The second was his rejection of the “ship early, ship often” mentality of the web, and emphasis on more thorough testing. With mobile apps, I agree that you certainly need to be much more careful about what you submit. This is particularly true with Apple, where the time between submission and approval can be several days. That’s several days of bad reviews piling up in the App Store killing your chances before you get an update out. In our own mobile efforts, I’ve certainly started doubting iOS as a good platform for Lean Startup principles such as the MVP.

What do you think? How different is mobile from the web? Does it require different instincts? Let me know your thoughts!

Also check out Part 1 (MJ Broadbent) and Part 2 (Jason Alderman) of this blog series on MWUX.


  • cwo

    Great article! Definitely agree on building a mobile app from the ground up. There are just so many things that don’t translate over well without completely rethinking them with that tiny, touch interactive, device in mind every step of the way.

  • Alex Wolf

    Having also attended this conference, i can say this was probably the most valuable presentation to me. A lot of this seems like common sense, yet many people never stop to consider it.

    I could definitely relate to the “Fear” pitfall of mobile apps. I really hate it when I install an app, maybe even a really fun app, but I’m reluctant to use it because I’m not sure what will be posted to Facebook or Twitter or whatever else. I hate it when Apps ask “Can I share stuff??” and then never specifically tell you what that means. Sure, I’d like to be able to post an awesome pic to my wall when I choose, but no I don’t want every badge I earn in some 99 cent action game to spam my wall. Apps need to be more clear about what they are “sharing”.

    I also thought it was interesting that he blatantly said to disregard the 20% power users of your product. So often managers or developers want to squeeze every last feature of a bigger project that it ends up a bit of a mess. A great way to figure out what to keep and what to leave would be to use traffic analytics – make sure to integrate this in some way!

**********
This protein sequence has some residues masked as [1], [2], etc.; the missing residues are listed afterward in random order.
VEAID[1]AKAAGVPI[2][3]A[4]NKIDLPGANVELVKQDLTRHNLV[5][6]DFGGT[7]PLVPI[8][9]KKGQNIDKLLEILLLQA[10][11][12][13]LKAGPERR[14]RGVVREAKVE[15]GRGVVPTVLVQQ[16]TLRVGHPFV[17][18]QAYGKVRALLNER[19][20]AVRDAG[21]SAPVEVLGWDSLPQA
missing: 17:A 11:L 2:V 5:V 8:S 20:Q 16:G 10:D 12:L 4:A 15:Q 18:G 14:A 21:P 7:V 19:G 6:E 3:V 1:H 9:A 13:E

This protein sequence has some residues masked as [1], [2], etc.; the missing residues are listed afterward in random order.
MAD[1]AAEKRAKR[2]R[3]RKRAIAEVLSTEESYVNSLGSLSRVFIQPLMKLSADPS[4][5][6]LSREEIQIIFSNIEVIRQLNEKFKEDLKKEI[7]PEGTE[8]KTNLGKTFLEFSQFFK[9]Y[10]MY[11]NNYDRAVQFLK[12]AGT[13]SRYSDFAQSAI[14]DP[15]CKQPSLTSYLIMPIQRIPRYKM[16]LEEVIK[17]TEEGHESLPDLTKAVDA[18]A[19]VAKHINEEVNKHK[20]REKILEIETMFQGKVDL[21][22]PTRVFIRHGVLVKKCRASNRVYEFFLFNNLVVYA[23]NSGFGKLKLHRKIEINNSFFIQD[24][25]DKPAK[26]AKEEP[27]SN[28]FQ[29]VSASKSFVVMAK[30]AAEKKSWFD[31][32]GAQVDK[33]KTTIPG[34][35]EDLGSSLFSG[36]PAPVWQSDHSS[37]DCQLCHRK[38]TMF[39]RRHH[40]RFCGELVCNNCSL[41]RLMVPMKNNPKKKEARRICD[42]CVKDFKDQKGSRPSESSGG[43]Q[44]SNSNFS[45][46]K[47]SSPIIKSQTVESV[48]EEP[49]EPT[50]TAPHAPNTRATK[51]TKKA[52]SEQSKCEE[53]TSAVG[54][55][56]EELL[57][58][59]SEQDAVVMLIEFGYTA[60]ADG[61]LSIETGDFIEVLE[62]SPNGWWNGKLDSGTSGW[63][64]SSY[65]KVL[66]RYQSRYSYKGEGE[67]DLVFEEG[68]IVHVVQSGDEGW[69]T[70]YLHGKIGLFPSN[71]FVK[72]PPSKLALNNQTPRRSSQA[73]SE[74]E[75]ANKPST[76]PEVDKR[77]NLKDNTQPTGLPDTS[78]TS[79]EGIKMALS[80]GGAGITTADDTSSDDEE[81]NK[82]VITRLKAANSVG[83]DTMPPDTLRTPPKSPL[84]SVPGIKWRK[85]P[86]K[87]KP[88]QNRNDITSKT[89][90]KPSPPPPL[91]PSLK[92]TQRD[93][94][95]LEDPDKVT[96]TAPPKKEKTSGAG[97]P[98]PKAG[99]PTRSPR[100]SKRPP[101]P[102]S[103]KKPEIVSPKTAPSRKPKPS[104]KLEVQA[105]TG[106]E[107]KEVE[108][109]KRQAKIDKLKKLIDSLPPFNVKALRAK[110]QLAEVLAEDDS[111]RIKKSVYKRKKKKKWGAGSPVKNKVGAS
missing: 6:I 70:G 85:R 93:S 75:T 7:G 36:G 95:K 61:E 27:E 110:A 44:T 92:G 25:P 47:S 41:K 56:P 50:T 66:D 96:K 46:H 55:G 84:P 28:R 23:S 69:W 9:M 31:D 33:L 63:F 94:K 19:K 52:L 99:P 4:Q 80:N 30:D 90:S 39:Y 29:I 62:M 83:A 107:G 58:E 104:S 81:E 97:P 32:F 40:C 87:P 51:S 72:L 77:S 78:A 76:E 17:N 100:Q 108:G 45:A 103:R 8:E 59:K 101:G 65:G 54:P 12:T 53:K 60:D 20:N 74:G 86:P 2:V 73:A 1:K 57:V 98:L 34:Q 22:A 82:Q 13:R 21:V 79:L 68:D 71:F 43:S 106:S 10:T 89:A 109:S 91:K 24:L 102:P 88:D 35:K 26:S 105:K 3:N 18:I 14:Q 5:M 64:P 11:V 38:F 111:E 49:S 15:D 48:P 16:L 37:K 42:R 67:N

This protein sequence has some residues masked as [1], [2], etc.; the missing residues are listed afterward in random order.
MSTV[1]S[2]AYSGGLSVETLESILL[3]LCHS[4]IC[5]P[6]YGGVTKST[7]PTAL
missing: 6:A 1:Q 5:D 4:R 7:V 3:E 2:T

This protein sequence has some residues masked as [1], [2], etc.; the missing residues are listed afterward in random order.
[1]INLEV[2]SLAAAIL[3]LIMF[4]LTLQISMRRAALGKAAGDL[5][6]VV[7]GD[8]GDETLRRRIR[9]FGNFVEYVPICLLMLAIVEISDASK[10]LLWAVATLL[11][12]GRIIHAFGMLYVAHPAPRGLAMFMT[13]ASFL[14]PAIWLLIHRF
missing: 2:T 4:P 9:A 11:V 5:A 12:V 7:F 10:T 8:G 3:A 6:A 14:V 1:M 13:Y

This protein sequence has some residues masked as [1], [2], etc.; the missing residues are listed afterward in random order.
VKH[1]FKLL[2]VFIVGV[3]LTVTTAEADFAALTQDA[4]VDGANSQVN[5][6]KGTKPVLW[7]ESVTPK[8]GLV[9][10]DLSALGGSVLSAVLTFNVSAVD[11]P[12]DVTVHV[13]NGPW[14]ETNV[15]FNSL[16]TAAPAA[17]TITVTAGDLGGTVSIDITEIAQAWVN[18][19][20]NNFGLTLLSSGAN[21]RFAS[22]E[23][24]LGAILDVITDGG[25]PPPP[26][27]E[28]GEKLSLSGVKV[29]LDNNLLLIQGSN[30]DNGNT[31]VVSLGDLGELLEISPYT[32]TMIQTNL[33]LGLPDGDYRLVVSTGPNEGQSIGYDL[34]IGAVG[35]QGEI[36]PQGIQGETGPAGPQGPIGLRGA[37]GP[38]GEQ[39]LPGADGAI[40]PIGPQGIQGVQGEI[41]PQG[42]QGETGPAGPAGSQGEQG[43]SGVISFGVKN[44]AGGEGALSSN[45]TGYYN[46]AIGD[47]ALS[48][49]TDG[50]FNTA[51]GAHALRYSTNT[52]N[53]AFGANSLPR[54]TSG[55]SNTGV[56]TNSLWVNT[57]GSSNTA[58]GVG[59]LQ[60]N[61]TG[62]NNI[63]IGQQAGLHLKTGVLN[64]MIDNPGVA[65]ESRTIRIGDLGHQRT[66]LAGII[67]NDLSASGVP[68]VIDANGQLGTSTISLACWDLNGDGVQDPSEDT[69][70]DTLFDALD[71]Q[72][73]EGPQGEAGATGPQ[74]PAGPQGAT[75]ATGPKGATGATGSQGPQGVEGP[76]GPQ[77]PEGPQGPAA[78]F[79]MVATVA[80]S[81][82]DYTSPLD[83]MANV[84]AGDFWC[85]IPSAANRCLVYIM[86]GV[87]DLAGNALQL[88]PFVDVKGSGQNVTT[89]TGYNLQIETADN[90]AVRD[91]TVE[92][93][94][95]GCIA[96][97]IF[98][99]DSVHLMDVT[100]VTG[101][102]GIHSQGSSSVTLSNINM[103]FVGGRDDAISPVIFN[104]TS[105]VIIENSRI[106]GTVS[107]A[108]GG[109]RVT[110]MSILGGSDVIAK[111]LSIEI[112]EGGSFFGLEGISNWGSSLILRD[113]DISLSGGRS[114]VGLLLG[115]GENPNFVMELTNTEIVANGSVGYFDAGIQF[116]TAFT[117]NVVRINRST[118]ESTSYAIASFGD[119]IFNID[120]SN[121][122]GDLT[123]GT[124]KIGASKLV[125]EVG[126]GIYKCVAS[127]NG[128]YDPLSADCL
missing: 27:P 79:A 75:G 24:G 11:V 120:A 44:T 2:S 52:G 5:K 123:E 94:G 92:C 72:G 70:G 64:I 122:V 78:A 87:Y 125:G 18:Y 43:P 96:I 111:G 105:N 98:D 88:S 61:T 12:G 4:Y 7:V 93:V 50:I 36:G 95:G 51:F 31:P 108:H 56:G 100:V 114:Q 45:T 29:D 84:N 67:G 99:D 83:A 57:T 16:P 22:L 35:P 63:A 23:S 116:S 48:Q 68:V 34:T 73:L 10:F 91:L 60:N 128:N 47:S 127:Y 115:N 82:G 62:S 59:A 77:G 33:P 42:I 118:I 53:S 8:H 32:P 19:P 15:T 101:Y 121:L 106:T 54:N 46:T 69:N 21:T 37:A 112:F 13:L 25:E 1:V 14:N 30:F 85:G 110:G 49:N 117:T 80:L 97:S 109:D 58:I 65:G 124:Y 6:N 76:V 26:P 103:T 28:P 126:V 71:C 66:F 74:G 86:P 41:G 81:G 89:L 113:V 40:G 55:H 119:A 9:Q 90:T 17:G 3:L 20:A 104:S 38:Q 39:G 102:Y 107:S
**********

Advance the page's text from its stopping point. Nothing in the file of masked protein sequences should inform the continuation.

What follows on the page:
The “Ship early and ship often” sounds a bit scary to me, especially after seeing at least one project that was hurt badly by long submission times to the App Store. If you’re working in responsive design for a general website where you can update whenever you want, sure, deploy as often as you want. However, when you aren’t the gate keeper to the actual release, I think testing can actually become more important.

    I definitely think that there is an icon problem with mobile and that this should be reconsidered. There have been so many times where even in a simple note taking app, a bar of icons pops up and I have no idea what they mean. Does two sheets with an arrow mean copy/paste? Save a duplicate? Move the document? Who knows? What do two people figures side by side mean? Not knowing what an icon does can also increase user fear.

  • Chris Hooker

    I can definitely relate to the social media fear. It’s not just on mobile, but mobile tends to be less clear. I hate how every time I buy something on Amazon, it asks me if I want to share my purchase on social media. “Do you want to tell your friends you just bought some underwear?” No, no I do not.